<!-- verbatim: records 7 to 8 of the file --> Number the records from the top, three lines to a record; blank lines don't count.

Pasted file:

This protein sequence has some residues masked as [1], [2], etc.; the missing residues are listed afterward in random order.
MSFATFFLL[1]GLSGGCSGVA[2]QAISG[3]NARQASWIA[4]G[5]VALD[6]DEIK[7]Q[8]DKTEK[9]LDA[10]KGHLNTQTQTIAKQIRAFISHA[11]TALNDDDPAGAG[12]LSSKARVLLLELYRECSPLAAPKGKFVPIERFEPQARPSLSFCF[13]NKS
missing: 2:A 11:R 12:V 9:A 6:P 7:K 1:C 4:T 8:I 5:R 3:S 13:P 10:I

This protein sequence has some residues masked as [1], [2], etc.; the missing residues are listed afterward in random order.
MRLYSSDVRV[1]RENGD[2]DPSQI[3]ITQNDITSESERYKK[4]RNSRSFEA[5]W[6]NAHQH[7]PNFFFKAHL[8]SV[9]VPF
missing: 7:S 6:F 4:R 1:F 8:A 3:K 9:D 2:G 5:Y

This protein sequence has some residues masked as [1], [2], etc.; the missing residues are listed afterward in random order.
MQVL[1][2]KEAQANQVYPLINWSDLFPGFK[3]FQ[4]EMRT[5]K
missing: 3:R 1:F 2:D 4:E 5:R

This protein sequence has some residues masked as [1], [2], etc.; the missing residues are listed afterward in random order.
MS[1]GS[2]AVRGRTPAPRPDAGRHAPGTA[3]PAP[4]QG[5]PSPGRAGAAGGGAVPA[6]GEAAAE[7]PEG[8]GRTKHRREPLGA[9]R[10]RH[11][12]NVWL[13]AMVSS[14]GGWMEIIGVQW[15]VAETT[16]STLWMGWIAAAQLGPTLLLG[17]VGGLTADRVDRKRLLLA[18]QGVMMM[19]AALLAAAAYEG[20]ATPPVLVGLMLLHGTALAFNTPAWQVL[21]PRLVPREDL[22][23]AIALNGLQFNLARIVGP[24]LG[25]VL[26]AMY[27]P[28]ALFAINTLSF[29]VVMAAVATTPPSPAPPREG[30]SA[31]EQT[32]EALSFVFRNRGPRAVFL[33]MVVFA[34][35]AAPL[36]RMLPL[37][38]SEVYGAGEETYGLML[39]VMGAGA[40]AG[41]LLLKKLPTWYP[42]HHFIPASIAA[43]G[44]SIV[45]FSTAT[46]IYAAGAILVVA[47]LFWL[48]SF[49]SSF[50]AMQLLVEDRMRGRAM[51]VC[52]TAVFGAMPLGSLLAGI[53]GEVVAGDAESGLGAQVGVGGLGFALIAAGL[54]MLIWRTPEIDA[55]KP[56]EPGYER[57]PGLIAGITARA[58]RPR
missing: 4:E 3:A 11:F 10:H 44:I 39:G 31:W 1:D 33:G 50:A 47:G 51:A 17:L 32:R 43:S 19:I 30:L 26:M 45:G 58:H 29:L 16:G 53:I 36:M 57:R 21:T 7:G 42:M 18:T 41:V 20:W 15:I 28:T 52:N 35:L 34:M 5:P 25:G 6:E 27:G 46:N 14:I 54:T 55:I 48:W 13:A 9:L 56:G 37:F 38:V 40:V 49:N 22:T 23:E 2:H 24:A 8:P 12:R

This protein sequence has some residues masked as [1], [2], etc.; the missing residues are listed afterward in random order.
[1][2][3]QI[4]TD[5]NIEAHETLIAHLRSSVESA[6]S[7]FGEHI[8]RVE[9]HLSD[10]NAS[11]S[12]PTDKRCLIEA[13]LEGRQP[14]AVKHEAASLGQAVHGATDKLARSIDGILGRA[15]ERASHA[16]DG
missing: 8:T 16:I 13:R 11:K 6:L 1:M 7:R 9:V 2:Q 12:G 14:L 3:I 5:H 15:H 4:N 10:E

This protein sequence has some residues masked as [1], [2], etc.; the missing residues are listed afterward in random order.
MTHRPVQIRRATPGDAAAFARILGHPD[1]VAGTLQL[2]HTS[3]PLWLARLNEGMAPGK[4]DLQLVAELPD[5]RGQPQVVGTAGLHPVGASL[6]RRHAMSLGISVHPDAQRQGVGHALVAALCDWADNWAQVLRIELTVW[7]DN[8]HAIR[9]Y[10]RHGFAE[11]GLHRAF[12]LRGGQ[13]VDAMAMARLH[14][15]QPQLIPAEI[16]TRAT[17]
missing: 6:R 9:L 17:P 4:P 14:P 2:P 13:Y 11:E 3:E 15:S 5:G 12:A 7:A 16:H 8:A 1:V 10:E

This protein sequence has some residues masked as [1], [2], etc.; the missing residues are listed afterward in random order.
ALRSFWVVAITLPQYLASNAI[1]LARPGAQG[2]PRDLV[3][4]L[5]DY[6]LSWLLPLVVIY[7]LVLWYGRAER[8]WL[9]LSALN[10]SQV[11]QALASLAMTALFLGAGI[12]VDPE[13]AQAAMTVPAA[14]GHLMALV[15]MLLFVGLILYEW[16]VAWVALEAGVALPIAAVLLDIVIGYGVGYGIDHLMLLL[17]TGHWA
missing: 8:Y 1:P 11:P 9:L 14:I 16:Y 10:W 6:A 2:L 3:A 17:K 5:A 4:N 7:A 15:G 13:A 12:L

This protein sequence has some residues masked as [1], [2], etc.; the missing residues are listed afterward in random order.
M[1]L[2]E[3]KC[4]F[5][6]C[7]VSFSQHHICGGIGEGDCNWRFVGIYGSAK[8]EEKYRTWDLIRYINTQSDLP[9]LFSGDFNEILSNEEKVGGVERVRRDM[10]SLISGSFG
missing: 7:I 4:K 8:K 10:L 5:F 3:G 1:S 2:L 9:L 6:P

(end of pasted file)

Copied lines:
This protein sequence has some residues masked as [1], [2], etc.; the missing residues are listed afterward in random order.
ALRSFWVVAITLPQYLASNAI[1]LARPGAQG[2]PRDLV[3][4]L[5]DY[6]LSWLLPLVVIY[7]LVLWYGRAER[8]WL[9]LSALN[10]SQV[11]QALASLAMTALFLGAGI[12]VDPE[13]AQAAMTVPAA[14]GHLMALV[15]MLLFVGLILYEW[16]VAWVALEAGVALPIAAVLLDIVIGYGVGYGIDHLMLLL[17]TGHWA
missing: 8:Y 1:P 11:P 9:L 14:I 16:Y 10:W 6:A 2:L 3:A 17:K 5:A 4:N 7:A 15:G 13:A 12:L

This protein sequence has some residues masked as [1], [2], etc.; the missing residues are listed afterward in random order.
M[1]L[2]E[3]KC[4]F[5][6]C[7]VSFSQHHICGGIGEGDCNWRFVGIYGSAK[8]EEKYRTWDLIRYINTQSDLP[9]LFSGDFNEILSNEEKVGGVERVRRDM[10]SLISGSFG
missing: 7:I 4:K 8:K 10:L 5:F 3:G 1:S 2:L 9:L 6:P